Top right panel of Parameter Window

On this panel you have control over the Morse Output Parameters. These settings have influence on what you hear when you press a key on your keyboard.

The Morse Output Mode is pre-set to Sound Output. The output via serial COM port cannot be selected right now. This feature is planned for a future release of Precision CW Fistcheck.

Next you can select which Sound Output Device on your computer is actually used. The contents in this drop-down list entirely depend on the hardware available on your computer. When you're in doubt what to actually use, try an entry with the word "Loudspeaker" or try "Microsoft Sound Mapper".

When you press the button labeled Show Output Mixer, the sound output mixer of your Windows operating system is opened in a separate window.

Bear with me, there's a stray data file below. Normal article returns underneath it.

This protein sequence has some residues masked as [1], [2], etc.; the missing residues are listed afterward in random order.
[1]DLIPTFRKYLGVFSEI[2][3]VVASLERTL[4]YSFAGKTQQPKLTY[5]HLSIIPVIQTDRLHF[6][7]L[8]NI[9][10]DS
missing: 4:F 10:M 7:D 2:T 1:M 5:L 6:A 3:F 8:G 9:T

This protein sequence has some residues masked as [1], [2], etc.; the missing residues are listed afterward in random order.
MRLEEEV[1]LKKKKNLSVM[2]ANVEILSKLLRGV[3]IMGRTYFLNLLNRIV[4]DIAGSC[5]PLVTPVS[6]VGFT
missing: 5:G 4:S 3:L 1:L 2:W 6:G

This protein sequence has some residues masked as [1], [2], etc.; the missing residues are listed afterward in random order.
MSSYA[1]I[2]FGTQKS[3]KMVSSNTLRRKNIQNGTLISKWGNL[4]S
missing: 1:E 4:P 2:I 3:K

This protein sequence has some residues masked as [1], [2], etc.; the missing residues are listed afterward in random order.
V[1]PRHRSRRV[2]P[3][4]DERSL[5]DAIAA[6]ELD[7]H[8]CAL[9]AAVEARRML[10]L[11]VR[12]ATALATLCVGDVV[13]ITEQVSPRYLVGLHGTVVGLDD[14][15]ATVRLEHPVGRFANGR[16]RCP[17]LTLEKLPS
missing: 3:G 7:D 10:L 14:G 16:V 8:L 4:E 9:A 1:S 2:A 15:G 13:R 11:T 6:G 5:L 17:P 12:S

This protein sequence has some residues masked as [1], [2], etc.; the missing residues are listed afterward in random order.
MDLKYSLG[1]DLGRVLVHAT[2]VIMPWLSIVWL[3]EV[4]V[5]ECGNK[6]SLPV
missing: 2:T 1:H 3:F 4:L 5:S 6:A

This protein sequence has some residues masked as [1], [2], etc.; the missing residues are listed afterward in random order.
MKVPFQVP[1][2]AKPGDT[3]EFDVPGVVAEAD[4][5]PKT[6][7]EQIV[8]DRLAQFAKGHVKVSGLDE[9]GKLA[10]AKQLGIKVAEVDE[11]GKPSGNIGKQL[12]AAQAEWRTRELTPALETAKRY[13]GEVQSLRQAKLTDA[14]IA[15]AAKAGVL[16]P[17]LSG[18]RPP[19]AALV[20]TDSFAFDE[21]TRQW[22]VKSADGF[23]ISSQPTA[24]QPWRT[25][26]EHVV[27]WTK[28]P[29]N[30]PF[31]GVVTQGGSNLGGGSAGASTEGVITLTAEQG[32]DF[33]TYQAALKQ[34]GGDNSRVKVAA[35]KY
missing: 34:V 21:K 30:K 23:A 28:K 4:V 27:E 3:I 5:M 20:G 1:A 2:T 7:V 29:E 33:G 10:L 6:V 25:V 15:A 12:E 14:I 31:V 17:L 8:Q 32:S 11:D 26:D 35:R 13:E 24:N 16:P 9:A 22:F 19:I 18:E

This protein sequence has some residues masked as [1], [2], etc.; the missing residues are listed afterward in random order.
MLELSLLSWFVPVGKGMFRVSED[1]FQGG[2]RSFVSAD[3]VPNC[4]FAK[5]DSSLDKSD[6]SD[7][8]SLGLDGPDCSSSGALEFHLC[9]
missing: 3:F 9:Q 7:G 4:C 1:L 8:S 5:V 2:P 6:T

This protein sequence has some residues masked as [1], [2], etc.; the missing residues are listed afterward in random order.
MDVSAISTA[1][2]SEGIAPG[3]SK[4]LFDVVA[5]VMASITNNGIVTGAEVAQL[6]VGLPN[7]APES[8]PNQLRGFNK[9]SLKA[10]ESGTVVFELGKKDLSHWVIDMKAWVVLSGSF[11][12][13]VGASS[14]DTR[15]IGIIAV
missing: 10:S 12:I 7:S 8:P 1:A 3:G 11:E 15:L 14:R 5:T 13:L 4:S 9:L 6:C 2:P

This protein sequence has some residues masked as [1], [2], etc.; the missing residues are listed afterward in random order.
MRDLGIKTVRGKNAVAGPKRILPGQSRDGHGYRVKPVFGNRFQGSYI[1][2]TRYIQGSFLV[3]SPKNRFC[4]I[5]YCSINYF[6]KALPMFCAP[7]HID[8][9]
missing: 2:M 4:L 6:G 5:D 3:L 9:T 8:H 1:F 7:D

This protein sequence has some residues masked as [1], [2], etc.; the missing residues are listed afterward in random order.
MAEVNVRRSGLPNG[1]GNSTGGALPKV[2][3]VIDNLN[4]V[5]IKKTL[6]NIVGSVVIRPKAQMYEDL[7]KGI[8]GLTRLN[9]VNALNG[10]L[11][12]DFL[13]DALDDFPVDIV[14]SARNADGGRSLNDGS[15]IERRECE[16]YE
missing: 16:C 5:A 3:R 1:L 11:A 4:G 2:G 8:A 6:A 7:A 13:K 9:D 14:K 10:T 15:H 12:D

Next you can adjust the Output Frequency and Output Level of the Morse signals produced. The output level control adjusts the output level before the settings of the PC's output mixer are applied.

You can further choose whether to support the standard or the extended Morse character set (see here for further explanation).

Finally you can check a box to select a small optimization for users of so-called QWERTZ keyboards (this will mostly be users of Windows set to German language).
On these PC keyboards two keystrokes are needed to produce the frequently needed dash or equal sign: <shift> and <0>. Therefore an optimization is provided: if you check the "= key optim" checkbox, the following relation between keyboard and morse characters is in effect:

Users of so-called QWERTY keyboards and all other versions should leave this box unchecked.

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Now let's look at the left hand panels. Here you have control over the Morse Input Parameters.